Okay, so you've got a great product, you're getting in front of the right audience, and now it's time to think about cash flow.
In order to keep your business afloat, it's important to protect your cash flow. This means taking steps to ensure that you have enough money coming in to cover your expenses.
In the previous articles, I compared your business to a boat and how too much overhead will sink the ship. Your products are the engine, your marketing is the fuel, and cash is the captain of the ship. No captain, no cash flow. No cash flow, no movement.
Cash flow is important for any business. You need to have a good cash flow in order to keep your business running, especially if something unexpected happens. This means you need to have enough cash in the bank to cover four to eight months of expenses, in case something goes wrong.
If suddenly a marketplace becomes inaccessible, if a fulfilment partner goes down, if your e-commerce account gets suspended, if a supplier's factory goes up in flames or if your product is recalled, you need a safety net. This will give you some breathing room so you can fix the problem without having to worry about money.
When making business decisions, it's important to consider how they will impact cash flow. For example, if you're launching a new product, you'll need to factor in the associated costs. If you're not careful, this could have a negative impact on your cash flow. For example, when you're thinking of creating a new product or service, you need to ask yourself:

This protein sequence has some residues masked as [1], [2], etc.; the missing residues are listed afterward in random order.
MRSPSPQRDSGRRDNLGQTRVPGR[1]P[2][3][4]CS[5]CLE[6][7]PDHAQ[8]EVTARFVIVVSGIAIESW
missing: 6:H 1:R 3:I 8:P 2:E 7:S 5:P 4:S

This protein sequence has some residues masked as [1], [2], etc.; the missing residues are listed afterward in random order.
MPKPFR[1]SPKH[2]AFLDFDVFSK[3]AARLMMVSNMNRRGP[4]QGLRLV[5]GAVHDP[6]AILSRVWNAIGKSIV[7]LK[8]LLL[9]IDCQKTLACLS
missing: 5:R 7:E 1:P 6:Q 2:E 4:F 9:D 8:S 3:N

- How much cash will we need to develop the product?
- After launching, what will the profit margin be? Is it enough to justify itself?
- How long until the launch is over and the product is making money?
- Will this product detract from or complement our existing products?
It's important to stay mindful of these potential issues and take steps to avoid them.
Cash flow should always be a top priority when making decisions for your business. If there's even a chance that it will be compromised, then it's better to wait and do the idea later when you have the cash. Don't let emotional attachment to an idea blind you from what's best for your business - otherwise, the boat is going to sink.
By taking steps to safeguard cash flow, you can help ensure that your business remains financially healthy. And that's good for everyone involved.